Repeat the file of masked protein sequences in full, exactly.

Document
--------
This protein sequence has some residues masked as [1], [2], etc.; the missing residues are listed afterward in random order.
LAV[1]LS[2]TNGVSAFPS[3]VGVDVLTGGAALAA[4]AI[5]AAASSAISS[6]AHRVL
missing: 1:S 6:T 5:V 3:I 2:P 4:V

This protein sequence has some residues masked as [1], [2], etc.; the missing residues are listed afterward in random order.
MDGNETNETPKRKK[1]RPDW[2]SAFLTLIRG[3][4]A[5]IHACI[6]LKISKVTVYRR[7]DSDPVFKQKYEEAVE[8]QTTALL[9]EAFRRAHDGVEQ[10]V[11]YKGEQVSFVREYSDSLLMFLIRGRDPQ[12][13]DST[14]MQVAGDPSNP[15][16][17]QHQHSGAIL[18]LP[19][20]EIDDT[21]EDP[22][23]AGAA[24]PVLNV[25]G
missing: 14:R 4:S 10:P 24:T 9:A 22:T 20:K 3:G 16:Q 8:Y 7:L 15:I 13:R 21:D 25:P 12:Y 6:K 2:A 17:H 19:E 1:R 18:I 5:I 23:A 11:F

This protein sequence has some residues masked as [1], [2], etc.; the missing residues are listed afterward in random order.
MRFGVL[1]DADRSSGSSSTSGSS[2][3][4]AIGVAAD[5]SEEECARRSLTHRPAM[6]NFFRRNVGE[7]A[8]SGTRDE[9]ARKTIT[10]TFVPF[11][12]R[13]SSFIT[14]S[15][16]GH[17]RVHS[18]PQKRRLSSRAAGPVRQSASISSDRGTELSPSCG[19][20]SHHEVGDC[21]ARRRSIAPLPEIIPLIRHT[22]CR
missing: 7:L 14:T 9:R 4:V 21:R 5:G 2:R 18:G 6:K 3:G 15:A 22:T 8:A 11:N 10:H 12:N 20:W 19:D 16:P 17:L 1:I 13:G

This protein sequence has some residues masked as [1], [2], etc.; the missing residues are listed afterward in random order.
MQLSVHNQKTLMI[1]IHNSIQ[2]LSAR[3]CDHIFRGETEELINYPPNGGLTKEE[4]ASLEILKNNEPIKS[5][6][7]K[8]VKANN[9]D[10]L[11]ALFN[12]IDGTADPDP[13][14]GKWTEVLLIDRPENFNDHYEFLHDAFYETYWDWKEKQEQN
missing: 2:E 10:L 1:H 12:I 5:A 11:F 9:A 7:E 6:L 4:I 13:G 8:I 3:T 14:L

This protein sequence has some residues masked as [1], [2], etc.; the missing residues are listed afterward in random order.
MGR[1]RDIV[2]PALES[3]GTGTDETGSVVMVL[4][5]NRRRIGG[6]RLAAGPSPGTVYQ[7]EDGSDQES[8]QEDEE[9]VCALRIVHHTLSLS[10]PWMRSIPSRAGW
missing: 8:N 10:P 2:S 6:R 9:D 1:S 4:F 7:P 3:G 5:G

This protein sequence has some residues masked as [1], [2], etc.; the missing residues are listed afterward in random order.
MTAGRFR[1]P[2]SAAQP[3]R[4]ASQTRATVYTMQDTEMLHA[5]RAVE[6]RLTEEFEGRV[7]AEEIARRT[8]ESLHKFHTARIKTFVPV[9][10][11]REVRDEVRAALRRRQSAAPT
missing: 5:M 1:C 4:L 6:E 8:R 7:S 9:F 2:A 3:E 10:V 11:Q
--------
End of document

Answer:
This protein sequence has some residues masked as [1], [2], etc.; the missing residues are listed afterward in random order.
LAV[1]LS[2]TNGVSAFPS[3]VGVDVLTGGAALAA[4]AI[5]AAASSAISS[6]AHRVL
missing: 1:S 6:T 5:V 3:I 2:P 4:V

This protein sequence has some residues masked as [1], [2], etc.; the missing residues are listed afterward in random order.
MDGNETNETPKRKK[1]RPDW[2]SAFLTLIRG[3][4]A[5]IHACI[6]LKISKVTVYRR[7]DSDPVFKQKYEEAVE[8]QTTALL[9]EAFRRAHDGVEQ[10]V[11]YKGEQVSFVREYSDSLLMFLIRGRDPQ[12][13]DST[14]MQVAGDPSNP[15][16][17]QHQHSGAIL[18]LP[19][20]EIDDT[21]EDP[22][23]AGAA[24]PVLNV[25]G
missing: 14:R 4:S 10:P 24:T 9:A 22:T 20:K 3:G 16:Q 8:Y 7:L 15:I 13:R 21:D 25:P 12:Y 6:K 2:A 17:H 19:E 1:R 18:I 5:I 23:A 11:F

This protein sequence has some residues masked as [1], [2], etc.; the missing residues are listed afterward in random order.
MRFGVL[1]DADRSSGSSSTSGSS[2][3][4]AIGVAAD[5]SEEECARRSLTHRPAM[6]NFFRRNVGE[7]A[8]SGTRDE[9]ARKTIT[10]TFVPF[11][12]R[13]SSFIT[14]S[15][16]GH[17]RVHS[18]PQKRRLSSRAAGPVRQSASISSDRGTELSPSCG[19][20]SHHEVGDC[21]ARRRSIAPLPEIIPLIRHT[22]CR
missing: 7:L 14:T 9:R 4:V 21:R 5:G 2:R 18:G 6:K 3:G 15:A 22:T 8:A 11:N 10:H 12:N 20:W 19:D 16:P 17:L 1:I 13:G

This protein sequence has some residues masked as [1], [2], etc.; the missing residues are listed afterward in random order.
MQLSVHNQKTLMI[1]IHNSIQ[2]LSAR[3]CDHIFRGETEELINYPPNGGLTKEE[4]ASLEILKNNEPIKS[5][6][7]K[8]VKANN[9]D[10]L[11]ALFN[12]IDGTADPDP[13][14]GKWTEVLLIDRPENFNDHYEFLHDAFYETYWDWKEKQEQN
missing: 2:E 10:L 1:H 12:I 5:A 11:F 9:A 7:E 6:L 4:I 13:G 8:I 3:T 14:L

This protein sequence has some residues masked as [1], [2], etc.; the missing residues are listed afterward in random order.
MGR[1]RDIV[2]PALES[3]GTGTDETGSVVMVL[4][5]NRRRIGG[6]RLAAGPSPGTVYQ[7]EDGSDQES[8]QEDEE[9]VCALRIVHHTLSLS[10]PWMRSIPSRAGW
missing: 8:N 10:P 2:S 6:R 9:D 1:S 4:F 7:P 3:G 5:G

This protein sequence has some residues masked as [1], [2], etc.; the missing residues are listed afterward in random order.
MTAGRFR[1]P[2]SAAQP[3]R[4]ASQTRATVYTMQDTEMLHA[5]RAVE[6]RLTEEFEGRV[7]AEEIARRT[8]ESLHKFHTARIKTFVPV[9][10][11]REVRDEVRAALRRRQSAAPT
missing: 5:M 1:C 4:L 6:E 8:R 7:S 9:F 2:A 3:E 10:V 11:Q